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Studies from Chinese Academy of Sciences in the Area of Drug Delivery Systems Described (Mesoporous NaYbF4@NaGdF4 core-shell up-conversion...

August 20, 2014



Studies from Chinese Academy of Sciences in the Area of Drug Delivery Systems Described (Mesoporous NaYbF4@NaGdF4 core-shell up-conversion nanoparticles for targeted drug delivery and multimodal imaging)

By a News Reporter-Staff News Editor at Biotech Week -- Research findings on Drugs and Therapies are discussed in a new report. According to news reporting out of Beijing, People's Republic of China, by NewsRx editors, research stated, "We developed a facile strategy to obtain a new kind of mesoporous core-shell structured up-conversion nanoparticles (mUCNPs), composed of a NaYbF4:2%Er core and a mesoporous NaGdF4 shell. This mesoporous shell not only enhanced the up-conversion luminescence but also endowed many other functionalities of the nanoparticles such as drug delivery and bio-imaging capabilities."

Our news journalists obtained a quote from the research from the Chinese Academy of Sciences, "Moreover, after being conjugated with polyethylenimine (PEI) and folic acid (FA), core-shell mUCNPs exhibited good water dispersibility, enhanced drug delivery efficiency, and remarkable targeting ability to cancer cells. To certify the folate receptors (FR)-mediated targeted drug delivery, cell viability assay, cell up-conversion luminescence imaging and flow cytometry analysis were carried out."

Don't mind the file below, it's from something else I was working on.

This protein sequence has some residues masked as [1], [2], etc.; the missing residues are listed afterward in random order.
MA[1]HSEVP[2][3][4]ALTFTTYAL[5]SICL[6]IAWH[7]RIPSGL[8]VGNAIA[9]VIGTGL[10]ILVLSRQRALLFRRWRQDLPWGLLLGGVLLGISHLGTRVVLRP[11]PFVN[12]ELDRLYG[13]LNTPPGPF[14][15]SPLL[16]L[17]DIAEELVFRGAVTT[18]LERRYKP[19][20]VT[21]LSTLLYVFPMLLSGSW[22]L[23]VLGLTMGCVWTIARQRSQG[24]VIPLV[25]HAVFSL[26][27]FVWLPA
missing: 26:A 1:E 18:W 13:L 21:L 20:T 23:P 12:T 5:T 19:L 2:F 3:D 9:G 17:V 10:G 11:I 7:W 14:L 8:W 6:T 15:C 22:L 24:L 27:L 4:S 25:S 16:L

According to the news editors, the research concluded: "Furthermore, apart from the application for targeted drug delivery, the as-prepared core-shell mUCNPs could also be employed as the contrast agents for X-ray computed tomography (CT) and magnetic resonance (MR) imaging, because of the strong X-ray attenuation ability of Yb and high longitudinal molar relaxivity (r(1)) of Gd in the nanoparticles, providing the potential for simultaneously bio-imaging and cancer-targeting therapy."

For more information on this research see: Mesoporous NaYbF4@NaGdF4 core-shell up-conversion nanoparticles for targeted drug delivery and multimodal imaging. Biomaterials, 2014;35(26):7666-7678. Biomaterials can be contacted at: Elsevier Sci Ltd, The Boulevard, Langford Lane, Kidlington, Oxford OX5 1GB, Oxon, England. (Elsevier - www.elsevier.com; Biomaterials - www.elsevier.com/wps/product/cws_home/30392)

Our news journalists report that additional information may be obtained by contacting L.J. Zhou, Univ Chinese Academy Sci, Coll Mat Sci & Optoelect Technol, Beijing 100049, People's Republic of China. Additional authors for this research include X.P. Zheng, Z.J. Gu, W.Y. Yin, X. Zhang, L.F. Ruan, Y.B. Yang, Z.B. Hu and Y.L. Zhao (see also Drugs and Therapies).

Keywords for this news article include: Asia, Beijing, Nanoparticle, Nanotechnology, Drugs and Therapies, Drug Delivery Systems, Emerging Technologies, People's Republic of China

Our reports deliver fact-based news of research and discoveries from around the world. Copyright 2014, NewsRx LLC


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Source: Biotech Week


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